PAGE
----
The Grey City XVI

Saturday April 12, 2008 @ 12:08 AM (UTC)

The Grey City I
The Grey City II
The Grey City III
The Grey City IV
The Grey City V
The Grey City VI
The Grey City VII
The Grey City VIII
The Grey City IX
The Grey City X
The Grey City XI
The Grey City XII
The Grey City XIII
The Grey City XIV
The Grey City XV

Eirian ran down Orchard Street, down indeed for the road slanted toward the river. She could hear the Runner behind her, and her breath was broken by sobs. The Runners might sneer about Country stock, but a Country girl was wise in life and death, and Eirian knew what she had seen.

Now she must run. Mother said to mind, she thought, must run. The footsteps behind were gaining on the gentle slope, so Eirian darted sideways into an alley, dodged around a broken bottle. She did not look back. The man’s shined boots fell regular as clockwork, as pistons, the only variation the sound they made on cobble, or straw, or shards.

The alley gave onto a street of shabby tenements, and the girl thought of pounding on doors, but swallowed the notion away. Who would help her against the majesty of the Law? Here the gaslights were often broken or unlit, and she ran from dark into dark, not daring to think or plan more than a step ahead, a yard.

The street loomed into existence building by building, smelly and endless. Breezeways and alleys appeared, but were closed off with planks or rusting iron gates. Dogs barked as she hurtled by their houses, recognizing criminal, or prey, or fear. Ahead, something changed; a red glow built and she could see that on both sides of the road ghost-buildings rose, black from ancient fire. At their flanks rose strange bristles of junk, of fence palings and curtain rods, old signposts and even a bit of spiked church railing. They fanned from either side in a strange display and cast flickering shadows towards her like fingers. The sound of dogs behind her had grown, more animals joining, hounds belling, and through their noise she could barely hear the Runner’s footfalls. She threw a look backward to make sure he was still there.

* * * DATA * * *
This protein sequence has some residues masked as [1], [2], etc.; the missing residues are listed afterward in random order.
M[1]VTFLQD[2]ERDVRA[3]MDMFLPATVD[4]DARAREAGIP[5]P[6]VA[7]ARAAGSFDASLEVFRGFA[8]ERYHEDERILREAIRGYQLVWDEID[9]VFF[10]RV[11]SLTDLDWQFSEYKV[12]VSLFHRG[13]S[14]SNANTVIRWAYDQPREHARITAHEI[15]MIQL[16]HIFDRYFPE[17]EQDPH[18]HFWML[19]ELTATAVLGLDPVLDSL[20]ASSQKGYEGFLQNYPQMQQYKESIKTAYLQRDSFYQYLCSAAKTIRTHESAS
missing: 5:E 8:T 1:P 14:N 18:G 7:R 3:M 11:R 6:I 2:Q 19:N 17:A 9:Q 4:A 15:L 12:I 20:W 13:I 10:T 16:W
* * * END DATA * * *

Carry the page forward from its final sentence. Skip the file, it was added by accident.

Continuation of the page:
Jeffers, no longer white but scarlet with fury and exertion, was no more than an arm’s length behind. With a yelp Eirian tried to surge forward, but tripped on a charred brick and tumbled into the ashy street. She felt the Runner’s hand clamp around her little shoulder like a blacksmith’s tongs, and was jerked upright again.

The jumbled barricade was near now, and the wide gateway in it — strangely clear and inviting in such a stockade — seemed to Eirian to promise freedom, the bonfires a more wholesome light than the sickly gaslamps. She flailed, out of breath and half-mad with desperation, and, turning her head, bit down on Jeffers’s gripping fingers so hard she tasted soap and blood.

Free, she ran for the gap in the threatening fence, and was through, running from cobbles onto uneven earth, curving away from the threshold and staring, wild-eyed, over her shoulder. The Runner did not follow.

She ducked into a doorway, taking what time she could to breathe, and watched Jeffers turn away, wrapping a hankerchief around his bleeding right hand. He was not watching her, so she slipped into the shadows between this building and the burned-out next, nestling into the jungle of rusting poles and spikes. The Inspector ran briskly into view and joined his junior at the pale. Eirian spat convulsively. It was a vulgar gesture Carys would have despised, but she spat her hatred and the Runner’s blood onto the ground.

“Jeffers, report,” she heard, faint but clear.

“Subject Erin Owens, on point of apprehension, entered the Warrens; pursuit suspended per statute 34a sub2, pending your determination.”

The Inspector’s eyes never flicked toward the girl or the fires. “As if there could be any doubt.”

“But sir! She bit me!” Jeffers waved his bloody cloth. “That’s assault on an Officer of the Law…”

“I am not going to call in a regiment to sweep the Warrens just because your apprehension form is shoddy. Call it off.”

“And the corpse report?”

“Write it for the other, Carrie.” The Inspector waved a hand. “The Warrens keep their dead as well as their living. We won’t see Miss Erin Owens again.”

The Grey City XVII


I’m all tingly! : )

What could possibly be worse than Runners?

1) I have the next segment drafted on paper already and
2) it doesn’t really answer that question?

Does a writer ever really know how it ends until the last page is written? ;)

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